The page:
Ain't No Reason, by Ben Tanzer

I am in bed and staring at the ceiling as I always do at bedtime. I am not sleeping and I am never going to be sleeping. I am thinking about the endless things that keep me up at night, school, war, my looks, sex, being cool and my parents’ voices that I can always hear drifting up the stairs as they talk, and talk, long into the night.

I am on the little league field down by MacArthur where I go to elementary school, and it’s hot, upstate New York hot, all humid and moist, the air thick and full of gnats, endless gnats getting in my ears and nose, flying around my face, and sticking to my forehead when they get too close and their wings no longer work.

I am in bed and staring at the ceiling as I always do at bedtime. I am not sleeping and I am never going to be sleeping. I am thinking about the endless things that keep me up at night, school, war, my looks, sex, being cool and my parents’ voices that I can always hear drifting up the stairs as they talk, and talk, long into the night.

I picture them down there, the empty bottles of beer, now long polished off, the cups of coffee now cold, the cigarette butts scattered across the coffee table, and the two of them staring at each other, my mom knowing what’s about to come, always knowing, and already accepting it.

My parents are never much for friends. It isn’t that they can’t be friendly, but how can you make plans or build something more lasting if you are never quite sure whether your husband will be home to join you? Further, how can you face those friends alone time and time again, with their sad, knowing expressions and pity haunting you long after you leave for the night?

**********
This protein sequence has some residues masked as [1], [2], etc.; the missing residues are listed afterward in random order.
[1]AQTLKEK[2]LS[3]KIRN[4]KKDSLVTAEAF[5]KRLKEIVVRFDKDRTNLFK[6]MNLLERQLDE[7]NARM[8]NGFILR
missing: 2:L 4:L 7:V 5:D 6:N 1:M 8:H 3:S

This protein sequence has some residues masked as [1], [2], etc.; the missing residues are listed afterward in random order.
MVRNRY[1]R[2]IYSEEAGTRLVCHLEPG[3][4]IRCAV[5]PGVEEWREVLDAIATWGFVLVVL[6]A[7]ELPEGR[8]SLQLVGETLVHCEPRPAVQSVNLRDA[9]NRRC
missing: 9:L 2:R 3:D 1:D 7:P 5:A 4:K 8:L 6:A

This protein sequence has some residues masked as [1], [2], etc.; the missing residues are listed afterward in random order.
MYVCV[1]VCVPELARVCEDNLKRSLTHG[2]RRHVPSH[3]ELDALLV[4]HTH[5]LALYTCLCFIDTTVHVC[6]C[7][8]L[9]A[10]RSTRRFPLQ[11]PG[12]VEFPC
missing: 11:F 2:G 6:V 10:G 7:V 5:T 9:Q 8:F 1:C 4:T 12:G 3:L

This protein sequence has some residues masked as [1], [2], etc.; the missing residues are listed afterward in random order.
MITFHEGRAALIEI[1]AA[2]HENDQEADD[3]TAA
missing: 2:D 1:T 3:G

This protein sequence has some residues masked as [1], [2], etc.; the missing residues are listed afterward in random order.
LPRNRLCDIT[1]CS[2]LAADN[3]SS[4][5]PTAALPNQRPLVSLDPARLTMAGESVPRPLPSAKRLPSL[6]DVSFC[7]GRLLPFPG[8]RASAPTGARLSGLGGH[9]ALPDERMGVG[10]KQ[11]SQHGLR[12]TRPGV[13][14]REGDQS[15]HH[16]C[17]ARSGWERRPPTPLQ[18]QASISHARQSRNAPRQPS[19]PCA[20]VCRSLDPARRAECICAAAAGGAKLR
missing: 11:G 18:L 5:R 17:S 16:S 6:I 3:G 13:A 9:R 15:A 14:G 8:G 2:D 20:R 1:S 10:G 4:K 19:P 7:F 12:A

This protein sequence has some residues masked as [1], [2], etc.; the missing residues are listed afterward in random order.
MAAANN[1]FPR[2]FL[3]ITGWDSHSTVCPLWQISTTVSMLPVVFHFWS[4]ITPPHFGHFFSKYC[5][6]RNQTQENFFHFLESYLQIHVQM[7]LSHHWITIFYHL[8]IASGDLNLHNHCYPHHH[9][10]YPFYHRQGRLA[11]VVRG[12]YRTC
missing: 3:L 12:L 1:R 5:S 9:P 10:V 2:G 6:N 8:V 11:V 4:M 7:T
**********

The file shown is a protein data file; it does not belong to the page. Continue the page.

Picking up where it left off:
I am on the little league field down by MacArthur where I go to elementary school, and it’s hot, upstate New York hot, all humid and moist, the air thick and full of gnats, endless gnats getting in my ears and nose, flying around my face, and sticking to my forehead when they get too close and their wings no longer work.

I am in left field and praying that the ball isn’t hit my way. I will take any and all heat, whatever the day will bring, I’m cool, even the bugs are okay, I will deal with them, no problem, but don’t make me try and shag some towering hit that once hurtling towards sun, so high it almost seems lost, is now crashing towards me, no rhyme or reason just a free-fall, and well out of my control.

I picture them down there, the empty bottles of beer, now long polished off, the cups of coffee now cold, the cigarette butts scattered across the coffee table, and the two of them staring at each other, my mom knowing what’s about to come, always knowing, and already accepting it.

I usually can’t make out a word they say, but tonight is different, tonight when they actually speak, they are loud.

My parents are never much for friends. It isn’t that they can’t be friendly, but how can you make plans or build something more lasting if you are never quite sure whether your husband will be home to join you? Further, how can you face those friends alone time and time again, with their sad, knowing expressions and pity haunting you long after you leave for the night?

Marsha and Norm are the exceptions though. They have all been drinking together for years, Yuengling by the case if it is a lazy afternoon get together and Bloody Mary’s by the gallon when we gather for brunch. These are friends they don’t have to talk to, and friends my mom doesn’t have to fear, they all speak a common language and the relationship doesn’t require nurturing or attentiveness.

I am in left field and praying that the ball isn’t hit my way. I will take any and all heat, whatever the day will bring, I’m cool, even the bugs are okay, I will deal with them, no problem, but don’t make me try and shag some towering hit that once hurtling towards sun, so high it almost seems lost, is now crashing towards me, no rhyme or reason just a free-fall, and well out of my control